President Biden's unity pitch has gained steam since November, with fully 71% of Americans saying they would rather see Republicans in Congress find ways to work together with Biden instead of focusing on keeping him in check (25%).
The new finding from a Monmouth University poll shows a notable nine-point increase in the public's thirst for Republican cooperation with Biden since just after the November election when 62% said the same. But perhaps more importantly, the widespread support for GOP lawmakers working with the president to tackle problems suggests that Biden's unity push is very much in sync with the public. Biden recently clarified that to him, unity meant coalescing around what a majority of Americans think will improve their lives, but not necessarily securing Republican votes for those policies. In short, it's about the public, not the lawmakers.
“If you pass a piece of legislation that breaks down on party lines, but it gets passed, it doesn't mean there wasn't unity, it just means it wasn't bipartisan," Biden explained this week.
White House Press Secretary Jen Psaki was also asked to clarify what “unity” meant to Biden. “Unity is about the country feeling that they’re in it together, and I think we’ll know that when we see it," she said, adding that Biden would be working on that at "every opportunity he has to speak to the public."
Now we know that more than seven in 10 Americans agree with Biden’s vision—they like his pitch and want GOP lawmakers to join him in his effort to solve the nation's problems. That includes 41% of Republicans (up from 28% in November) as well as 70% of independents and 94% of Democrats.
The public's penchant for GOP compromise also seems to be at a high point, with several surveys over the past decade showing less appetite for bipartisan compromise. The questions aren't a perfect match, but an October 2017 Gallup poll found 54% of Americans wanted political leaders in Washington to compromise to get things done. That finding came after nine months of unified GOP control in Washington during which Republicans tried and failed multiple times to repeal the Affordable Care Act.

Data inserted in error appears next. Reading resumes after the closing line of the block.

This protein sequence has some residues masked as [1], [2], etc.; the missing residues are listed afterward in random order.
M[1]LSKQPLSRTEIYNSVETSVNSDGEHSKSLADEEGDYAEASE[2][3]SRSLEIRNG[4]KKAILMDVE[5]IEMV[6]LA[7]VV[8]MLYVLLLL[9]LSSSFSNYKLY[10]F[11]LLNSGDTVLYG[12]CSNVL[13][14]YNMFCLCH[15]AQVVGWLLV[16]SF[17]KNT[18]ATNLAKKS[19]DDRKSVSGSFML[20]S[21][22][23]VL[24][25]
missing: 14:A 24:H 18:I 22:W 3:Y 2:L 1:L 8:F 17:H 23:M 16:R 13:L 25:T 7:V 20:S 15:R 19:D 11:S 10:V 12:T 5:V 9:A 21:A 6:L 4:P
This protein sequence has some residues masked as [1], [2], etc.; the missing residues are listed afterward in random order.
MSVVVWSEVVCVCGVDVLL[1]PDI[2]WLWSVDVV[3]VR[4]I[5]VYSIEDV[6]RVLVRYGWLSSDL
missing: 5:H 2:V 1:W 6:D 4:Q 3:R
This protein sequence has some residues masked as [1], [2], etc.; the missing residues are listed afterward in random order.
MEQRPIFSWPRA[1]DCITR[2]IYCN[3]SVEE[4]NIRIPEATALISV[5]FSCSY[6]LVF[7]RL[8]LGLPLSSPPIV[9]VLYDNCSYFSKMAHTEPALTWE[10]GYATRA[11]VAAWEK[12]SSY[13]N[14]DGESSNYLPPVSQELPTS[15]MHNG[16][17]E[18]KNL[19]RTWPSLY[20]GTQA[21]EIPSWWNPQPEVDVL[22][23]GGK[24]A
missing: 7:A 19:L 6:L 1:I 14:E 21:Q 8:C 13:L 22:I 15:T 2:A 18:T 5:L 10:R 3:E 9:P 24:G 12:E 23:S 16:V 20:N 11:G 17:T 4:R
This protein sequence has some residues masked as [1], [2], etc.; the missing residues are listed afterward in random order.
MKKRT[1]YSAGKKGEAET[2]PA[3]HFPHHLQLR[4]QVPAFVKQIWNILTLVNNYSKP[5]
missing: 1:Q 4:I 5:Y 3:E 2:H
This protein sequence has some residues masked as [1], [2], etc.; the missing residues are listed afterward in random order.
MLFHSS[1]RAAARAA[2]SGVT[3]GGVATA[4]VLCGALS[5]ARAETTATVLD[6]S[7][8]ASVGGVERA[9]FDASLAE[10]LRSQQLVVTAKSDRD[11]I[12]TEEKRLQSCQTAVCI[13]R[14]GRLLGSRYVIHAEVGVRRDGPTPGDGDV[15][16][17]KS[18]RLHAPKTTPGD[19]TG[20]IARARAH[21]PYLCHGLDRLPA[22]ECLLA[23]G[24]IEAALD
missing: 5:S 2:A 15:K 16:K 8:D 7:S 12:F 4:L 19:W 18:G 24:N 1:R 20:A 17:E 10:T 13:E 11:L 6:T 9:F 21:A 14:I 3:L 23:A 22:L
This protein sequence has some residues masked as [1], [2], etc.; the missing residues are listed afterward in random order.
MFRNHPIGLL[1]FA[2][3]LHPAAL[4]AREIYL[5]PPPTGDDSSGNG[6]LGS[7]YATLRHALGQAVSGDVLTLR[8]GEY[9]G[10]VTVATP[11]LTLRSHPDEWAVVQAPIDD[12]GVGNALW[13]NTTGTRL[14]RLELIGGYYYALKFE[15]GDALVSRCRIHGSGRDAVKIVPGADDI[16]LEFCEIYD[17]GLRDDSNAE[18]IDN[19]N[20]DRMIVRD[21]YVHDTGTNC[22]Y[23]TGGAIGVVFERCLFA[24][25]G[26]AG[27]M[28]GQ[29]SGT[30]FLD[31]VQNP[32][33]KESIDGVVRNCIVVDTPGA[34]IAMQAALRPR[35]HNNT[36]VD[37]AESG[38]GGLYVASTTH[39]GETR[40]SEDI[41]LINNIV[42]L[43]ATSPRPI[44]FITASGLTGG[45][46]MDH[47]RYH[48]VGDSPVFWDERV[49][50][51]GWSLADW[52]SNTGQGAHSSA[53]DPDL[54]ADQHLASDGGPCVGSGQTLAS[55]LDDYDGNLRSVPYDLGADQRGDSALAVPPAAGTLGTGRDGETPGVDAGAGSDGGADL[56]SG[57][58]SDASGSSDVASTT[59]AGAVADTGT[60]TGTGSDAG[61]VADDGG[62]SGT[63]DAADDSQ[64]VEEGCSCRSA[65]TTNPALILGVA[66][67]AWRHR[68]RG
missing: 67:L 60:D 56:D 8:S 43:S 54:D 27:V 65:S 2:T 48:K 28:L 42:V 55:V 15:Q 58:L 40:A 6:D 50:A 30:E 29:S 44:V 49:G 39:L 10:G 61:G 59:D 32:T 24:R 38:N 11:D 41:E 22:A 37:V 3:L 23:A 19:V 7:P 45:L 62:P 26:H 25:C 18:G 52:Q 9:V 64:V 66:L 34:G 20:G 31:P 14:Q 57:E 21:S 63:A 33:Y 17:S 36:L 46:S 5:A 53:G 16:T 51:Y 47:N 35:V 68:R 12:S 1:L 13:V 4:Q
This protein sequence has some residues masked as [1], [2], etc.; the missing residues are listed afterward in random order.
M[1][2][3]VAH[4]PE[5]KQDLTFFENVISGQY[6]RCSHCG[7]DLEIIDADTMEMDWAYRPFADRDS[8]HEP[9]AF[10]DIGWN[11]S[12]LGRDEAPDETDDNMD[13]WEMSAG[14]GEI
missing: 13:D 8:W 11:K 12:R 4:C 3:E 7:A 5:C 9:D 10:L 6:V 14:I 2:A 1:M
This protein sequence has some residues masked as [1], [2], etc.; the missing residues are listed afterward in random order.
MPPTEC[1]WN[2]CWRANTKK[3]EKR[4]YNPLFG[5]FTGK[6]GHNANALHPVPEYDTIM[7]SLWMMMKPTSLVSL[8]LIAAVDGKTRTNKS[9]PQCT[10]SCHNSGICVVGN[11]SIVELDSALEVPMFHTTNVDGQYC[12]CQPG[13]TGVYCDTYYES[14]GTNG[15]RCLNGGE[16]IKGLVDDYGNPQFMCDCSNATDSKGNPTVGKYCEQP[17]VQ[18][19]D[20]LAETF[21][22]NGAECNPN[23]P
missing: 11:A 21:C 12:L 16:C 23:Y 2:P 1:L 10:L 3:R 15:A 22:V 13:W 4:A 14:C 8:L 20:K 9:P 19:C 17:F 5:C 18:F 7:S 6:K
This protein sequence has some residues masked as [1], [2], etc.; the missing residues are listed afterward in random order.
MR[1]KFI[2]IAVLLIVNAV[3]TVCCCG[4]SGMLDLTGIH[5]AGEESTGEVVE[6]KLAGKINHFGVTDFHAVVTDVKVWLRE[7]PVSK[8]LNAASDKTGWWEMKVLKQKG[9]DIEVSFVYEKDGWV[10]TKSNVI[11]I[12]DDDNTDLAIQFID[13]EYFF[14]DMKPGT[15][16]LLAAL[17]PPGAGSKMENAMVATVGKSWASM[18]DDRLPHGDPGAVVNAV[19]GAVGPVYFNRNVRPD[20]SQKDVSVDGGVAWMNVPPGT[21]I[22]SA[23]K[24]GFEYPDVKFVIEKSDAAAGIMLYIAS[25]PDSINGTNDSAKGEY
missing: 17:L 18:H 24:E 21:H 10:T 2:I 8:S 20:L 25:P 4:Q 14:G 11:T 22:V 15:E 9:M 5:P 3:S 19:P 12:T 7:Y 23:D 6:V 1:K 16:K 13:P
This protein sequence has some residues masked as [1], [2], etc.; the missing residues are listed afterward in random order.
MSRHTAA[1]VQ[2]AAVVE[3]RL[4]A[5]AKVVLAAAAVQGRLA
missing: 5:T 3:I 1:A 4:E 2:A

And in November 2014, just weeks after voters handed Republicans control of the Senate, 63% of Americans wanted candidates who were elected to office that year to remain flexible enough to broker deals, according to a Wall Street Journal/NBC News poll. What a cruel joke voters played on themselves by putting grim reaper Mitch McConnell in charge of the Senate and then hoping for bipartisan compromise.
Not this time around. Voters put Democrats in charge of the White House and both chambers of Congress—albeit by very narrow margins—and now they're hoping against hope Republicans won't serve as the perennial destroyers of progress they always angle to be.
Perhaps part of that public sentiment is a function of the dire times we live in. As Civiqs right tack/wrong track polling shows, Americans across the partisan spectrum tend to agree on one thing: The nation is headed in the wrong direction. Nearly three-quarters of respondents feel that way, including 68% of Democrats (though their outlook is improving), 73% of independents, and 79% of Republicans.
But perhaps more than anything, Americans want results. And while the Monmouth polling suggests they want Republicans to be part of the solution rather than the problem, GOP involvement may ultimately not matter so much. The bigger takeaway here is likely that if Biden and congressional Democrats deliver, that will be far more important than bipartisan compromise as long as it measurably improves the lives of most Americans.